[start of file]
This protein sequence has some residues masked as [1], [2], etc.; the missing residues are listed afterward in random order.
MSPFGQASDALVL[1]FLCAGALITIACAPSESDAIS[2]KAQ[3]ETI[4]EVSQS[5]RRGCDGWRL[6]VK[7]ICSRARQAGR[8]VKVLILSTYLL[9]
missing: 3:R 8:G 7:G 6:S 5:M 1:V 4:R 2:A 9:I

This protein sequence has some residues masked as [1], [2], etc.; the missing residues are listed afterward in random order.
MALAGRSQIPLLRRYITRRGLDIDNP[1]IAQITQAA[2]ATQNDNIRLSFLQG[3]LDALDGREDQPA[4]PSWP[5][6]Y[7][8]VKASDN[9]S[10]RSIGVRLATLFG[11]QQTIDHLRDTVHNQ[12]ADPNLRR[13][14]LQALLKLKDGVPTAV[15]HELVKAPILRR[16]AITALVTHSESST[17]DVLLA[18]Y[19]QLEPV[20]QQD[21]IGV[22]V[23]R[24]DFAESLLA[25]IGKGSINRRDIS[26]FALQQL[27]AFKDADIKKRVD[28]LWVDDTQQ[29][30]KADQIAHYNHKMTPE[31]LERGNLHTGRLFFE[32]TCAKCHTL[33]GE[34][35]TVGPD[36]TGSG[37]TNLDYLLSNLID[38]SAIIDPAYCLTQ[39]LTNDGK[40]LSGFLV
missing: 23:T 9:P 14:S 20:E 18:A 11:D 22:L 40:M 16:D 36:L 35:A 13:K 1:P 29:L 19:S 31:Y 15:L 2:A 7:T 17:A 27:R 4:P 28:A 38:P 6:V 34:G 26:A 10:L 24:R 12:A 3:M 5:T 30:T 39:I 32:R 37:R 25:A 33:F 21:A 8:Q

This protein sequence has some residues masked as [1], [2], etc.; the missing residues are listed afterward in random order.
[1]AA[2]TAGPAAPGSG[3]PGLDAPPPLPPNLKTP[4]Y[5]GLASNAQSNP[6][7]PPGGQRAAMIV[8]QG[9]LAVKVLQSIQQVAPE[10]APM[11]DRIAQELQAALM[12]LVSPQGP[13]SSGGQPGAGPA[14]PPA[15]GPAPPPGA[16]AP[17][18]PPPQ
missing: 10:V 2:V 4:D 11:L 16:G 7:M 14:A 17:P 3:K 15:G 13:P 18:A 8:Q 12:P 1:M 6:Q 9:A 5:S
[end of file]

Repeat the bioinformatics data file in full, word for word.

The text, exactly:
This protein sequence has some residues masked as [1], [2], etc.; the missing residues are listed afterward in random order.
MSPFGQASDALVL[1]FLCAGALITIACAPSESDAIS[2]KAQ[3]ETI[4]EVSQS[5]RRGCDGWRL[6]VK[7]ICSRARQAGR[8]VKVLILSTYLL[9]
missing: 3:R 8:G 7:G 6:S 5:M 1:V 4:R 2:A 9:I

This protein sequence has some residues masked as [1], [2], etc.; the missing residues are listed afterward in random order.
MALAGRSQIPLLRRYITRRGLDIDNP[1]IAQITQAA[2]ATQNDNIRLSFLQG[3]LDALDGREDQPA[4]PSWP[5][6]Y[7][8]VKASDN[9]S[10]RSIGVRLATLFG[11]QQTIDHLRDTVHNQ[12]ADPNLRR[13][14]LQALLKLKDGVPTAV[15]HELVKAPILRR[16]AITALVTHSESST[17]DVLLA[18]Y[19]QLEPV[20]QQD[21]IGV[22]V[23]R[24]DFAESLLA[25]IGKGSINRRDIS[26]FALQQL[27]AFKDADIKKRVD[28]LWVDDTQQ[29][30]KADQIAHYNHKMTPE[31]LERGNLHTGRLFFE[32]TCAKCHTL[33]GE[34][35]TVGPD[36]TGSG[37]TNLDYLLSNLID[38]SAIIDPAYCLTQ[39]LTNDGK[40]LSGFLV
missing: 23:T 9:P 14:S 20:E 18:A 11:D 22:L 40:M 16:D 36:L 35:A 13:K 1:P 29:L 19:S 31:Y 15:L 2:A 7:T 17:A 27:R 4:P 28:A 38:P 6:V 34:G 26:A 10:L 24:R 12:A 3:M 5:T 30:T 39:I 32:R 37:R 25:A 33:F 21:A 8:Q

This protein sequence has some residues masked as [1], [2], etc.; the missing residues are listed afterward in random order.
[1]AA[2]TAGPAAPGSG[3]PGLDAPPPLPPNLKTP[4]Y[5]GLASNAQSNP[6][7]PPGGQRAAMIV[8]QG[9]LAVKVLQSIQQVAPE[10]APM[11]DRIAQELQAALM[12]LVSPQGP[13]SSGGQPGAGPA[14]PPA[15]GPAPPPGA[16]AP[17][18]PPPQ
missing: 10:V 2:V 4:D 11:L 16:G 7:M 14:A 17:P 3:K 15:G 13:P 18:A 8:Q 12:P 1:M 6:Q 9:A 5:S